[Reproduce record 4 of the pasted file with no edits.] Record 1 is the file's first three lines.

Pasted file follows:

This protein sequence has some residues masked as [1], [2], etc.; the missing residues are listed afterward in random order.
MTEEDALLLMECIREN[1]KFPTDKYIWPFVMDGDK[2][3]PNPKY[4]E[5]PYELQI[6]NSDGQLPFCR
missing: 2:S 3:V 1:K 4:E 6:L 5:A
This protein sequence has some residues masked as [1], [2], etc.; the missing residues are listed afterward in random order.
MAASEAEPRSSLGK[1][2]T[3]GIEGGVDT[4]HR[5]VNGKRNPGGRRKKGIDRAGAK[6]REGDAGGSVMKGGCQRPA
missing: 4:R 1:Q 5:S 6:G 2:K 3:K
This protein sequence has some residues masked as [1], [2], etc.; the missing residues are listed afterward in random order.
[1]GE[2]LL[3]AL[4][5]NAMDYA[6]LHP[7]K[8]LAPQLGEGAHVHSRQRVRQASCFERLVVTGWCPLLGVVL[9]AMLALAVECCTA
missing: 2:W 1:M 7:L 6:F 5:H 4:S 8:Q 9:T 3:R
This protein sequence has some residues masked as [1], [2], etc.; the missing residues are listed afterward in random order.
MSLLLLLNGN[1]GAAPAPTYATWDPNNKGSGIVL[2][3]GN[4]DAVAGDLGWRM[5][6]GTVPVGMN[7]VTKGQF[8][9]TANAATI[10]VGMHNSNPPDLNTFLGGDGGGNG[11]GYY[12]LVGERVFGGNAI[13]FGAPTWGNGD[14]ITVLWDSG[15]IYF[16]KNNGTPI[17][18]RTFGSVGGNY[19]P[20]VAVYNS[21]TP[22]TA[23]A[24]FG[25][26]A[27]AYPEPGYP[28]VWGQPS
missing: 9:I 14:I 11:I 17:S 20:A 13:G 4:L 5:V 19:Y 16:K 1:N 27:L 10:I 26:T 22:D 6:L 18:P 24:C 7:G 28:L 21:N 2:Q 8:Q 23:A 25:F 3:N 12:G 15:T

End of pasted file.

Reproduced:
This protein sequence has some residues masked as [1], [2], etc.; the missing residues are listed afterward in random order.
MSLLLLLNGN[1]GAAPAPTYATWDPNNKGSGIVL[2][3]GN[4]DAVAGDLGWRM[5][6]GTVPVGMN[7]VTKGQF[8][9]TANAATI[10]VGMHNSNPPDLNTFLGGDGGGNG[11]GYY[12]LVGERVFGGNAI[13]FGAPTWGNGD[14]ITVLWDSG[15]IYF[16]KNNGTPI[17][18]RTFGSVGGNY[19]P[20]VAVYNS[21]TP[22]TA[23]A[24]FG[25][26]A[27]AYPEPGYP[28]VWGQPS
missing: 9:I 14:I 11:I 17:S 20:A 13:G 4:L 5:V 19:Y 16:K 1:N 27:L 10:I 26:T 22:D 6:L 18:P 24:C 7:G 28:L 21:N 2:Q 8:Q 23:A 25:F 3:N 12:G 15:T